I woke up feeling nostalgic and craving my mom’s legendary pecan pie.
I had a dream that I walked in the front door of my mom’s house, immediately taking in the smell of sweet caramel and toasted pecans. I knew that meant she was baking my favorite dessert.
Ah, truly the stuff dreams are made of.
No one had been able to duplicate her recipe until my son-in-law attempted it for a Thanksgiving dinner.
The house was filled with familiar aromas. The sight and taste of that triangle of perfect ooey gooey filling and sugary, crunchy pecans sitting on top of a buttery, flakey, golden crust made my mouth—and my eyes—water with happiness. It was pecan pie perfection.
Now my grandsons will be able to experience the gift of their great-grandmother’s famous pie, even though they never will have the gift of knowing her.
My son-in-law has since gone on to open his own successful pie company. I asked him where he got his mad baking skills.
His favorite pie growing up was his grandmother’s chocolate pie. She shared her recipe with him and taught him how to make it, using the most important ingredient—love. His family and his customers are grateful she shared that lesson with him.
I grew up in a large, old fashioned southern family that came together for Sunday dinners, birthdays, and holidays. These gatherings centered around good food created with care.
Many memories were made at a table filled with my Mamie’s (southern speak for grandmother) chicken and dumplings and banana nut bread, my mom’s homemade, from scratch spaghetti sauce (and her aforementioned pie), and my aunt’s black-eyed peas, mustard greens, and cornbread.
Sadly, most of those recipes were lost, buried with the loved ones who created those dishes.
There have been so many occasions when I wished I had taken the time to stand next to each of them in their kitchens. I wish I would have made the effort to watch and learn as they put a pinch of this and a dash of that into a bowl or pan. They would have gladly shared the knowledge of how to create these dishes from my childhood.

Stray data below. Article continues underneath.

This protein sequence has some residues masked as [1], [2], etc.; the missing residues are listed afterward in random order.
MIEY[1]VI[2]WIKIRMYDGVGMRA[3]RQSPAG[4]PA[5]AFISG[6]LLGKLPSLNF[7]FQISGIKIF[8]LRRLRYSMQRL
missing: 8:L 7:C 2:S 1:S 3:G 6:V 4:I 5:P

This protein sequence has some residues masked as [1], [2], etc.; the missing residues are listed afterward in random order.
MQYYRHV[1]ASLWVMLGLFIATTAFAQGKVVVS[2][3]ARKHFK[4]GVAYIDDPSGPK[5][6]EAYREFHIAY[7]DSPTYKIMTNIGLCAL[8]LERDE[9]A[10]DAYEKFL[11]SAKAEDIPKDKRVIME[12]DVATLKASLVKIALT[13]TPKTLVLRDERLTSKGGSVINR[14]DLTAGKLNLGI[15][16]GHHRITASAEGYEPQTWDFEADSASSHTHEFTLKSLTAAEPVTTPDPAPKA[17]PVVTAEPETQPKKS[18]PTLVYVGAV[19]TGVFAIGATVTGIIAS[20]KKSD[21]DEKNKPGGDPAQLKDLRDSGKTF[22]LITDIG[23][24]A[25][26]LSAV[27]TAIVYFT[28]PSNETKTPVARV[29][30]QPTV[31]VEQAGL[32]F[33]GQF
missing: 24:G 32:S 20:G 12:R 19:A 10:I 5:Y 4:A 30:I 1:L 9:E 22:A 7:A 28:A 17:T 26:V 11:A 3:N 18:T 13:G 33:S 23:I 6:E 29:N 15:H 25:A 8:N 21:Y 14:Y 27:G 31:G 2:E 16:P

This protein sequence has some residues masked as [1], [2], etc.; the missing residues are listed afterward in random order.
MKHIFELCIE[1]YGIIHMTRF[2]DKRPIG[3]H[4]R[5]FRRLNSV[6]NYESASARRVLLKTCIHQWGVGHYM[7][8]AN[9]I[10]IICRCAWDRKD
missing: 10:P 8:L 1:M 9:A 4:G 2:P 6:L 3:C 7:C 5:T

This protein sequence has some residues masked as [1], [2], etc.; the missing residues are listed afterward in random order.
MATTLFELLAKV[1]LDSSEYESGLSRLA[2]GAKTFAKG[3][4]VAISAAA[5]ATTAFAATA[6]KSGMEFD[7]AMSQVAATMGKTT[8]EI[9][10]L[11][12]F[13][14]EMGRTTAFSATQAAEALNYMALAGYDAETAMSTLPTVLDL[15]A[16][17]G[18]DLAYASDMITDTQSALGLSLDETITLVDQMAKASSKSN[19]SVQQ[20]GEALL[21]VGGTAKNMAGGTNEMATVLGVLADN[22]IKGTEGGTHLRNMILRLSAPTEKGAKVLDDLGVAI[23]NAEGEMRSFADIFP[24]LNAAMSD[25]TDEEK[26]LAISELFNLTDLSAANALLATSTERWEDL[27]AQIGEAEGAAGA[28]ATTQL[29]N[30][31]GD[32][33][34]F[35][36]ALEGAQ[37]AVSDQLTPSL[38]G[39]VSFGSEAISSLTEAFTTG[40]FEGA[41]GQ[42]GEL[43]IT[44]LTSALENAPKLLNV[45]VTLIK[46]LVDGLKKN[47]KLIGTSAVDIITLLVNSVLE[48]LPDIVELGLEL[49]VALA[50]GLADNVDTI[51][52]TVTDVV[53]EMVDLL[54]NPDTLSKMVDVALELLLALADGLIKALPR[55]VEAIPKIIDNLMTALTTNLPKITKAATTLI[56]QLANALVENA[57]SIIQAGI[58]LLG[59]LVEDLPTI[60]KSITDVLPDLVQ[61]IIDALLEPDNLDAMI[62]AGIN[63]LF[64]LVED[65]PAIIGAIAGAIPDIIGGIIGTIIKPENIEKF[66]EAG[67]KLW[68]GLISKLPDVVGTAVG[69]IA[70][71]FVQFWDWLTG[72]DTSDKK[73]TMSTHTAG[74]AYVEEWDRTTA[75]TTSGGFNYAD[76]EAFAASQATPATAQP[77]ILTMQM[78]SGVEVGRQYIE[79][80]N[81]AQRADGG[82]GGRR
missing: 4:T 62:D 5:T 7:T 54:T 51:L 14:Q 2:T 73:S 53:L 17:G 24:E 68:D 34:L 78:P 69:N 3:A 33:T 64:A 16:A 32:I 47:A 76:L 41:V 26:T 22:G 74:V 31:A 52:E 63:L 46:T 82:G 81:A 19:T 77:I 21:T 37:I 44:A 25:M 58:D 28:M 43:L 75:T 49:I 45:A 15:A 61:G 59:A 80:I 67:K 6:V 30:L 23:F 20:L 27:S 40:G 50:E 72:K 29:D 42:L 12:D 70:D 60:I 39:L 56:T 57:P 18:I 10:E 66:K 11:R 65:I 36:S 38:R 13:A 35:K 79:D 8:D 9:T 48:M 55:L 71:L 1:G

I would love to be able to pass those family favorites down to my own family.
My regrets can hopefully create an opportunity, though.
What can I do now to ensure those I leave behind have a little something of me to hold in their hearts and share with their future families?
I am not much of a cook, but I can encourage my son-in-law to teach his children how to make their ancestors’ chocolate and pecan pies.
I can read with my little ones and instill in them their grandmother’s passion for books.
I can record on paper our family stories through my love of words.
And a lightbulb moment…I could gather us all in the kitchen and we could work together to recreate one of those lost recipes.
In the worst-case scenario, we would have a delicious dish to try. In the best-case scenario, we will have created a lifelong memory of time spent with each other. They can tell the story to their children and grandchildren about the time we all tried to recreate great-grandma’s pecan pie and banana nut bread. And while it wasn’t exactly the same as I remembered, it was perfect because it was made with love.
Here’s my mom’s pecan pie recipe—as best I can remember:
Makes one 9-inch pie
1 cup light or dark corn syrup
1 cup sugar
2 tablespoons butter, melted
1 teaspoon Pure Vanilla Extract
1 1/2 cups pecans
1 (9-inch) unbaked or frozen deep-dish pie crust
Preheat oven to 350°F.
In a mixing bowl, combine corn syrup, eggs, sugar, butter, and vanilla using a spoon. Stir in pecans. Pour the filling into a pie crust.
Bake on the center rack of the oven until the center reaches 200°F and springs back when tapped lightly, about 55 to 70 minutes.
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